• 4 mintues Texas forced to have rolling brown outs. Not from downed power line , but because the wind energy turbines are frozen.
  • 7 minutes Forecasts for oil stocks.
  • 9 minutes Biden's $2 trillion Plan for Insfrastructure and Jobs
  • 13 minutes European gas market to 2040 according to Platts Analitics
  • 1 day Simple question: What is the expected impact in electricity Demand when EV deployment exceeds 10%
  • 1 day America's pandemic dead deserve accountability after Birx disclosure
  • 2 days Biden about to face first real test. Russia building up military on Ukraine border.
  • 1 hour The coming Cyber Attack
  • 3 days Trump punches back at Fauci and Birx's revisionist history (aka lies)
  • 2 days U.S. and Chinese investors to buy Saudi pipelines , $10 Billion deal.
  • 2 days Create a new law "Postericide" to prosecute and imprison Climate Change "Deniers"
  • 6 hours New Chinese Coal Plants Equal All those in U.S.A
  • 13 hours Does .001 of Atmosphere Control Earth's Climate?!
  • 4 days Goldman Betting on Cryptocurrencies
  • 1 day NG spot prices hit triple digits for weekend delivery
  • 5 days New German Study Shocks Electric Cars: “Considerably” Worse For Climate Than Diesel Cars, Up To 25% More CO2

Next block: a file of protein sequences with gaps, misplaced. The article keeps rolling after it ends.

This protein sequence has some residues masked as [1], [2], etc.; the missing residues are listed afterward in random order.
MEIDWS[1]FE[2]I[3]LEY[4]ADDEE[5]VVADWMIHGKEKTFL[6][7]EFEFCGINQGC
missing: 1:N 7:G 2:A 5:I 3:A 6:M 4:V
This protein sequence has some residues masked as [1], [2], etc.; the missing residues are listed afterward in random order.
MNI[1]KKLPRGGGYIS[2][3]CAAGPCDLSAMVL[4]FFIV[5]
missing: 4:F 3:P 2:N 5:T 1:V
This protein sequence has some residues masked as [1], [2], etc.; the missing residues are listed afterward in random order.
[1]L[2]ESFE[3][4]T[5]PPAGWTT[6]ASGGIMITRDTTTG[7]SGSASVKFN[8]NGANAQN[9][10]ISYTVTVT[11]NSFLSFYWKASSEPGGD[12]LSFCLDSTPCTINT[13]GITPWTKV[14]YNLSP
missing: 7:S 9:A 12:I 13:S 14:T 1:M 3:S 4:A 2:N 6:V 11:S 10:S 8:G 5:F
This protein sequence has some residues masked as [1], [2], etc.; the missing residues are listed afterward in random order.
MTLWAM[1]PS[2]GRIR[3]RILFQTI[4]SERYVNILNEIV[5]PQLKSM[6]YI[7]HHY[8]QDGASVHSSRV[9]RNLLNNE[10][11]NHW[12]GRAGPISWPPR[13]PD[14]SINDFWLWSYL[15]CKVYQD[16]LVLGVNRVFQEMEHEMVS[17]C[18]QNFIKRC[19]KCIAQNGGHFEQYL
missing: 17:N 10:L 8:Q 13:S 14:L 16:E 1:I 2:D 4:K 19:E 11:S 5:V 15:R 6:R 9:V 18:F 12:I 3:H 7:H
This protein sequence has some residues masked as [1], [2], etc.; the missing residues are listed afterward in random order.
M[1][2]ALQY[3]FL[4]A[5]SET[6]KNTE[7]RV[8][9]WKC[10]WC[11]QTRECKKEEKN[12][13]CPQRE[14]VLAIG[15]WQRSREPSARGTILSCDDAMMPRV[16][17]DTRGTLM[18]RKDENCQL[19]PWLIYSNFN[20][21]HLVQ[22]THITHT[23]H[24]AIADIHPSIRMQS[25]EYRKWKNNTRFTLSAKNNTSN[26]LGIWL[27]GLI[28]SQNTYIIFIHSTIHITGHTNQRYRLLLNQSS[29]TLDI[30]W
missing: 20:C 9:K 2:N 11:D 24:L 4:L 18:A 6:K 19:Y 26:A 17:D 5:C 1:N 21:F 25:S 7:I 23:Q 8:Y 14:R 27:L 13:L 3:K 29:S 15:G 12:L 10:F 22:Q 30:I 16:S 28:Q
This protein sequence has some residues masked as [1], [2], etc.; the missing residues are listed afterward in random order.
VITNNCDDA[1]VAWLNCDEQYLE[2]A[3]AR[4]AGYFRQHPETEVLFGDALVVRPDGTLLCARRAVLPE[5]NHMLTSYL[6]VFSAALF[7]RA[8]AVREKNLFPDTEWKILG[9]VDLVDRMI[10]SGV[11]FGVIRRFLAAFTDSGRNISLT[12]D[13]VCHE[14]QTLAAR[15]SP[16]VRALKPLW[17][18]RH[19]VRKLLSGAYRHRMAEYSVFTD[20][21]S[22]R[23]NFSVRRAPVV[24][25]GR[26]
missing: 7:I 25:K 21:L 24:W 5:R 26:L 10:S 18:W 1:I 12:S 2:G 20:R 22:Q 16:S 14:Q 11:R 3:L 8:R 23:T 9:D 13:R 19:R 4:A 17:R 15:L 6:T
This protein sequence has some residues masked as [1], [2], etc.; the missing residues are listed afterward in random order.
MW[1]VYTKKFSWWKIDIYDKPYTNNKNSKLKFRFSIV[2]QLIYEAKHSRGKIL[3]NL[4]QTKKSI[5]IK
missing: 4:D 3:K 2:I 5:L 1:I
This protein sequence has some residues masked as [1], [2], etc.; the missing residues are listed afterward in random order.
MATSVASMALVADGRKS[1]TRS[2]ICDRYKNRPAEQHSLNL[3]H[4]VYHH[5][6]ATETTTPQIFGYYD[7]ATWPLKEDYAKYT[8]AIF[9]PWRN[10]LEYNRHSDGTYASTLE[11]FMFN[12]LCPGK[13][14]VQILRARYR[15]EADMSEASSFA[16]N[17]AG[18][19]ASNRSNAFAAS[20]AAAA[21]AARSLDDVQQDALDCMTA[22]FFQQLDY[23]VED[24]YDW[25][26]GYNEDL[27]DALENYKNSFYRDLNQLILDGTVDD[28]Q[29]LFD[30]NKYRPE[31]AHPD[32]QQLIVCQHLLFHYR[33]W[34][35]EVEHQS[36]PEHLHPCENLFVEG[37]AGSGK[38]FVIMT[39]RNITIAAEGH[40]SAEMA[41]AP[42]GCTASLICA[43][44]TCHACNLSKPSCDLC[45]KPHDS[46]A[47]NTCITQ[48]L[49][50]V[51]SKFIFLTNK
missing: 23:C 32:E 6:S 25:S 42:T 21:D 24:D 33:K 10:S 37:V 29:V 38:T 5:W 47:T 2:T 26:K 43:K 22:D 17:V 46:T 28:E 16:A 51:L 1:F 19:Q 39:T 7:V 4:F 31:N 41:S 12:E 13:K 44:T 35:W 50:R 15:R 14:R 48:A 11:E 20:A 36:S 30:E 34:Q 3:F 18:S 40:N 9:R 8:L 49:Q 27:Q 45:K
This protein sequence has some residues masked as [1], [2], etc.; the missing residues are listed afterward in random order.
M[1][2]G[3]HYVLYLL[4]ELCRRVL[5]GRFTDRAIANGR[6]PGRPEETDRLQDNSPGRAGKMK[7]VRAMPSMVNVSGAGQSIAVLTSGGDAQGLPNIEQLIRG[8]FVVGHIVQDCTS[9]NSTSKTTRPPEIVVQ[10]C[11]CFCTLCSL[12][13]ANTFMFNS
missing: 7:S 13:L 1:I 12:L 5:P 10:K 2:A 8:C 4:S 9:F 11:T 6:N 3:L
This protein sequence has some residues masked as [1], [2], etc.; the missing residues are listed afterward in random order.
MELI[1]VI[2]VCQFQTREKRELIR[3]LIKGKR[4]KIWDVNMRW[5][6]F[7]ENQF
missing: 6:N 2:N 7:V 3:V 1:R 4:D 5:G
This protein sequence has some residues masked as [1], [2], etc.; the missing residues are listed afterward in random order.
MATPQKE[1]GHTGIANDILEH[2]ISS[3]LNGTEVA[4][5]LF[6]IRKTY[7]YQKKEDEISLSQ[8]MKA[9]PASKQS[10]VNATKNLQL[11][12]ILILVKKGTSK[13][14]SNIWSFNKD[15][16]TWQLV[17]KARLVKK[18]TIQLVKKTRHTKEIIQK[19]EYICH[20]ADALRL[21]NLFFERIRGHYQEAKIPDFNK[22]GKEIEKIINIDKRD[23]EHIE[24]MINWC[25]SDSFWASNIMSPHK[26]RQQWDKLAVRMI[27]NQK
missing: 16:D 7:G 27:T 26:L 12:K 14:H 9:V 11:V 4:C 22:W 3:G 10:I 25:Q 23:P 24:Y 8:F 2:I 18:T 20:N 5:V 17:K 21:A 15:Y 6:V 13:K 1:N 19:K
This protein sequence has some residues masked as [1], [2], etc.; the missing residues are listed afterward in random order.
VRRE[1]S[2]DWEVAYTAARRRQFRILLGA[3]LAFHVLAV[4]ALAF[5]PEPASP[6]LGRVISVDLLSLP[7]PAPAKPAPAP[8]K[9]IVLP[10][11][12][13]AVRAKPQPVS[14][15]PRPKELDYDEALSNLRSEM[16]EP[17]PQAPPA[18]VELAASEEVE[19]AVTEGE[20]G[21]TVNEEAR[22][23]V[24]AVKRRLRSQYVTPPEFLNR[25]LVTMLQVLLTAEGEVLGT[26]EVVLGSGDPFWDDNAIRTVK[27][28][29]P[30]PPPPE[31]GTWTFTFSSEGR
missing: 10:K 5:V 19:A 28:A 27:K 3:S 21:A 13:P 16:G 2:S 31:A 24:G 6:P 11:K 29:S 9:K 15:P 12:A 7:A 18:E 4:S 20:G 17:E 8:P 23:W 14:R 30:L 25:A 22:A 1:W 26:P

U.S. Renewable Energy Installations Break Records Despite Pandemic

U.S. Renewable Energy Installations Break Records Despite Pandemic

Despite market uncertainty and construction…

A Renewable Energy Waste Crisis Is Looming

A Renewable Energy Waste Crisis Is Looming

As the world races towards…

Will Clean Energy Kickstart A New Resource War?

Will Clean Energy Kickstart A New Resource War?

As the world races towards…

Haley Zaremba

Haley Zaremba

Haley Zaremba is a writer and journalist based in Mexico City. She has extensive experience writing and editing environmental features, travel pieces, local news in the…

More Info

Premium Content

The U.S. Is Missing A Major Energy Opportunity

  • Recent data suggests that the climate is considerably more sensitive to carbon emissions than previously believed.
  • Many major international agencies are pressing to include green energy investments in stimulus packages, but the U.S. may be falling short.
  • The COVID-19 pandemic has caused untold damage to the global economy, but this interruption to the status quo could be a chance to create a ‘new energy order’